In the upcoming German elections, only 22 percent of Turkish migrants will vote for the SPD, whereas 41 percent abstained from answering or said they do not yet know. Fifteen percent said they will not vote for any party.
In France, the number one choice of Turkish migrants is the Socialist Party (PS). However, there is “a great amount of uncertainty for the next elections,” according to the report. Two-thirds of the participants (65 percent) said they do not know what party to vote for or declined to answer the question. The popularity of the French Socialist Party among Turkish migrants fell from 27 percent to nine percent, according to the report.
The leading choices of Turkish migrants in Dutch national elections are also the Socialist Party (SP) and the Denk party, largely formed by Turkish and other Muslim migrants.
However, only nine percent of Turkish migrants said they will vote for the SP in the next Dutch elections and 41 percent of the participants said they do not know what party to vote for or left the question unanswered. Seven percent said they will not vote.
Meanwhile, Turkish migrants’ participation in elections to the European Parliament, which have taken place every five years since 1979, has been rather low.
Some 58 percent of Turkish migrants in Holland, 69 percent in France, and 77 percent in Germany said that they have never voted in European Parliament elections.
Turkish migrants also do not actively engage in politics in the countries they live: “88 percent in Germany, 90 percent in France and 94 percent in Holland said they have never become members of any political party in those countries.”
The report also gives information concerning Turkish perception of European media. The vast majority looks at the media of the country where they reside “with suspicion.” Over half of the participants in Germany and France find news about the Turkish state and Turkish migrants published in the media outlets of those two countries to be “biased” and “wrong.” Up to 70 percent of Turkish migrants in Holland are “not pleased” with the news in the Dutch media, according to the report.
The report then reveals a telling reality: “The vast majority emphasizes that they want to live in Germany, France and Holland.”
In 2017, Erdoğan declared his vision for his supporters in Europe, calling on them to have more children:
The places where you work and live are your homelands and new countries now. Lay a tight claim to those places. Open more businesses and enroll your children in better schools. Live with your families in better neighborhoods. Drive the best cars. Live in the most beautiful houses. Make five children — not just three. For you are the future of Europe.
Also, a prominent Turkish government official has been openly and proudly declaring that the demography of Europe is changing in favor of Muslims. MP Alparslan Kavaklıoğlu, a member of the ruling Justice and Development Party (AKP) and the head of the parliament’s Security and Intelligence Commission, stated:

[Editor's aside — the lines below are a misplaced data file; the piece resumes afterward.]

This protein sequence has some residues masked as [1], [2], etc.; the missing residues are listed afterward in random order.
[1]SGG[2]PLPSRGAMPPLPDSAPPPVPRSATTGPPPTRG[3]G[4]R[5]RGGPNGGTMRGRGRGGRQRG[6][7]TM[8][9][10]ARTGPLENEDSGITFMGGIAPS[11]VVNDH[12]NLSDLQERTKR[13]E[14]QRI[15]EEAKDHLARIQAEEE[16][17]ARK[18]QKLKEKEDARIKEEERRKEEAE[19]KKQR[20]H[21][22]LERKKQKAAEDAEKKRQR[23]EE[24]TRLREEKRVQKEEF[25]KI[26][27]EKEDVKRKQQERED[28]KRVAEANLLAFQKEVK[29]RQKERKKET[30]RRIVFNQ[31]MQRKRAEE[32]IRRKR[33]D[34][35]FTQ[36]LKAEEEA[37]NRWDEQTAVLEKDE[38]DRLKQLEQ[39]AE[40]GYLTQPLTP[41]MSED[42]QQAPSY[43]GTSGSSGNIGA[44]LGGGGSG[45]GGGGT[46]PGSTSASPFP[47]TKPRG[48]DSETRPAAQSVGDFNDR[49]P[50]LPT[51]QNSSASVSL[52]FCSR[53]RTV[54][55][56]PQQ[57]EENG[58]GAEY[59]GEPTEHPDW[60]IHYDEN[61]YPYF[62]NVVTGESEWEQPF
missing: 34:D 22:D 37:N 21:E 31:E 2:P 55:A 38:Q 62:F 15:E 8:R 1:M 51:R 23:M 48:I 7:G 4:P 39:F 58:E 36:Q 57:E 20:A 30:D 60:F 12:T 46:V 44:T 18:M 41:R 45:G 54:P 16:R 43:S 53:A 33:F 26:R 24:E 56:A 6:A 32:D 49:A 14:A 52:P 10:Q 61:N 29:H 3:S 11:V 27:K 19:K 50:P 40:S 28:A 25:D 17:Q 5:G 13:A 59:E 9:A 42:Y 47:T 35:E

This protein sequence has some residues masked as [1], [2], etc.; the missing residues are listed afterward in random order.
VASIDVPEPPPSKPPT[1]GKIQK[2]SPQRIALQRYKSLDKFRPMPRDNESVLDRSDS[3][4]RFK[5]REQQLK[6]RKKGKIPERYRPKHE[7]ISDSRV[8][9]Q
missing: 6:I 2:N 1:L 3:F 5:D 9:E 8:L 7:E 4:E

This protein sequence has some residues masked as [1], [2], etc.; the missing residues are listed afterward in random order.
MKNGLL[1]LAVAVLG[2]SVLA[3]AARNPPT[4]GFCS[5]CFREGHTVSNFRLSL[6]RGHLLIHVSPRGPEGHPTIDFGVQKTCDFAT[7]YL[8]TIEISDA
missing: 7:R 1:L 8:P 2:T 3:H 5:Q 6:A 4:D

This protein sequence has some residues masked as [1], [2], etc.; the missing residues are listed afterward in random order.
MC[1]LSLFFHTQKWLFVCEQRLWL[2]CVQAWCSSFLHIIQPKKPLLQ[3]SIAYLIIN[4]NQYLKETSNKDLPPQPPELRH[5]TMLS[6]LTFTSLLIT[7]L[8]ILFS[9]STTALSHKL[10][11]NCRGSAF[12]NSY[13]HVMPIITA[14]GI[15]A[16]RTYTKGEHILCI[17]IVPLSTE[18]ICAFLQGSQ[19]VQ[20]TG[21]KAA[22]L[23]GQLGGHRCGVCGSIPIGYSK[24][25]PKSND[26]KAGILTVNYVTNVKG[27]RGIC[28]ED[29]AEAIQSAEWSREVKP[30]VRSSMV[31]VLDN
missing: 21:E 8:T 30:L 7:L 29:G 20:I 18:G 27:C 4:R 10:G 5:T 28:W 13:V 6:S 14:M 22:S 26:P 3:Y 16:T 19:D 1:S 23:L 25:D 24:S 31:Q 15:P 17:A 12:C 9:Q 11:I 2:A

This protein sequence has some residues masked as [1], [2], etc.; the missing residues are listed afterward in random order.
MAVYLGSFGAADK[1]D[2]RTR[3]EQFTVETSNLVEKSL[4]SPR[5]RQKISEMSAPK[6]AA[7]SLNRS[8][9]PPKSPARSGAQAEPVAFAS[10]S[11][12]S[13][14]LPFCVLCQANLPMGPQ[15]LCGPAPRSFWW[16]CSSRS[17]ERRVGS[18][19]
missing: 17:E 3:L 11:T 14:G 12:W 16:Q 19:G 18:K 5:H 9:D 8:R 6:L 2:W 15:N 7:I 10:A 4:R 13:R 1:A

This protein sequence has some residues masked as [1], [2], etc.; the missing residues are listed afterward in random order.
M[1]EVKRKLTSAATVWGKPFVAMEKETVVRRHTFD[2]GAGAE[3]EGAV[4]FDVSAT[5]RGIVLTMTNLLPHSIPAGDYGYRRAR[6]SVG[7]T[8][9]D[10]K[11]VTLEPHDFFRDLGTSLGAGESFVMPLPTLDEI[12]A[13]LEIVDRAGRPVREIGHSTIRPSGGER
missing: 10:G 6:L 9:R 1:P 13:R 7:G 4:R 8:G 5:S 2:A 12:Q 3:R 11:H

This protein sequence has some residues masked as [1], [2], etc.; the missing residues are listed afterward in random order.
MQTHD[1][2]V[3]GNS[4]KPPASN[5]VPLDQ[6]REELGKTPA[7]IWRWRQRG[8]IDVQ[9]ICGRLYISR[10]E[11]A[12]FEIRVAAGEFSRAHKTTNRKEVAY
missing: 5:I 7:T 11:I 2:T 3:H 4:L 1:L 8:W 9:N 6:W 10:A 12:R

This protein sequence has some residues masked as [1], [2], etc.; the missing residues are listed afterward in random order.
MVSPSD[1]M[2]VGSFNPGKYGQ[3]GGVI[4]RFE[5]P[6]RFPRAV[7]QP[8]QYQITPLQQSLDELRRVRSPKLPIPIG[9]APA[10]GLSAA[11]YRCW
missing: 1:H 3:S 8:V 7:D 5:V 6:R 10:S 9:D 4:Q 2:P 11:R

The fortune and wealth of the world is moving from the West to the East. Europe is going through a time that is out of the ordinary. Its population is declining and aging. It has a very old population. So, people coming from outside get the jobs there. But Europe has this problem. All of the newcomers are Muslim. From Morocco, Tunisia, Algeria, Afghanistan, Pakistan, Iraq, Iran, Syria, and Turkey. Those who come from these places are Muslim. It is now at such a level that the most popular name in Brussels, Belgium is Mohammed. The second most popular name is Melih [Malih] and the third one is Ayşe [Aisha].
According to Kavaklıoğlu, if this trend continues:
… [t]he Muslim population will outnumber the Christian population in Europe. This … has increased the nationalistic, xenophobic and anti-Islam rhetoric there. Hence, marginal, small parties have started to get large numbers of votes … But there is no remedy for it. Europe will be Muslim. We will be effective there, Allah willing. I am sure of that.
Turkish voting habits in Europe are a demonstration of a shameless hypocrisy: Many Turkish migrants vote for liberal, pro-migrant parties that support mass Islamic immigration to Europe, and even pave the way for privileges for Muslims. Meanwhile, in Turkey they vote for parties that destroy freedoms, refuse to recognize equality for religious and ethnic minorities, and devastate whole towns.
These voting habits also demonstrate the shocking failure of the EU to integrate many Turkish migrants into European societies.
Turkish migrants’ fervent support for the Islamist, anti-Western dictatorship in Turkey speaks volumes about their own views on Europe and Western civilization. Apparently, many Turks are in Europe not to integrate, but to dominate.